We walked through the halls of the home that Allison had grown up in, the house we had all slept in a time or two. We had gotten ready for our junior prom here, although my sister had been in the grade below us and was only allowed to attend because she was going with a junior boy. Somehow, we had made it work so we could go to almost every dance together, even when we left Sienna behind in high school.
Today I walked through these halls again, looking at the photos of a young Allison on the walls.
My fingers traced the edge of one of the frames, and I let out a deep breath.
Everything was going to be okay. Because it had to be. Life would move on. It always did.
I just didn’t want it to move on without my best friend.
I walked to where the food was, where everybody was gathered and talking. It wasn’t that the whispers had gotten any louder, but maybe it was just that I was finally listening.
“I heard she took pills,” a voice said from far off in the distance.
“Yes, then drowned herself in the bathtub,” another voice said, equally as vicious but still almost sickly sweet.
“You know, I heard the police found no note. They don’t know how she did it. We don’t know exactly how she did it. And nobody knows why. Maybe her friends do.”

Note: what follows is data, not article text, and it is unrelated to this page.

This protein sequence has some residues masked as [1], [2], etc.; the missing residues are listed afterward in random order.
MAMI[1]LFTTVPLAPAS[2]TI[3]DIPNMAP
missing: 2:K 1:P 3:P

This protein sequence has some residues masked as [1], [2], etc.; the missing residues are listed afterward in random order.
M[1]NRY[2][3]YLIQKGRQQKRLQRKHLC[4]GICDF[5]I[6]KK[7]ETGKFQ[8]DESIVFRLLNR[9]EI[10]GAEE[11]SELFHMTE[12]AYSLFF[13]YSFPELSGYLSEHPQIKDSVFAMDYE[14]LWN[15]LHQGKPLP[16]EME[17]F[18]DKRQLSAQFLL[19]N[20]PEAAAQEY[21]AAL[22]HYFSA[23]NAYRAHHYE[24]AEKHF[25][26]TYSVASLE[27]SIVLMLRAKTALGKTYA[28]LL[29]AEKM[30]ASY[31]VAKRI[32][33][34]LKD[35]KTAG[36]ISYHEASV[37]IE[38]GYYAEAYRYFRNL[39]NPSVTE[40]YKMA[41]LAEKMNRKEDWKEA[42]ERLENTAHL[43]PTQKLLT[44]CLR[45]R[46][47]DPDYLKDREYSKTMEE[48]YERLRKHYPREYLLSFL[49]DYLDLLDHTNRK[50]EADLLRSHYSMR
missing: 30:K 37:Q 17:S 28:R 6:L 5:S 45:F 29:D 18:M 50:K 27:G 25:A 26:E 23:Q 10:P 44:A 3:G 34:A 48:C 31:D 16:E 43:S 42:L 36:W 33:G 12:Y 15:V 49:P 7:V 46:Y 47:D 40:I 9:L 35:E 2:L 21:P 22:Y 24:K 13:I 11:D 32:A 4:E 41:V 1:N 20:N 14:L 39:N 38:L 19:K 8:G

I ignored that last voice, or at least I tried to.
Then there was another.
“You know, it does seem out of the blue. But maybe if we keep looking, we’ll see what happened. I mean, no one just does this.”
I swallowed hard and then took a few steps away. My hands were shaking, and I tried not to listen to any more of the murmurs.
Of course, there would be speculation. Of course, there would be whispers. Allison was bright and cheery and far more energetic than any of them or us.
Gossip had run rampant when Harmony’s young husband died, but we had pulled through. We stood together as a team, the four of us, and made sure that Harmony knew that she was never alone.
And I was going to do the same thing now. So, I took a few steps towards Sienna and Harmony. The three of us grabbed hands, standing in a circle that was one shy of what it used to be. It was odd. I could actually feel the distance between us growing because there wasn’t that fourth person in the circle, clasping hands as we always had.
The actual physical representation of what we were now hit me a little too hard, and I blinked quickly. I had only shed that single tear, and I knew I couldn’t do any more.
Not with all the eyes watching me. Not with all the whispers.
Mace and Adrienne had gone home, not being able to stay for the wake because they still had to drive over an hour back to Daisy. My parents had gone as well, my father battling a cold. He would be fine, but I knew that the day had taken a lot out of him.
All of them would have stayed for me and Sienna and Harmony if we needed it.
But we had each other.
We had each other.
“They’re all talking about it,” Sienna murmured.
“Just ignore it. It’s always best just to ignore it.” Harmony’s voice was a little shaky, but she held her chin high.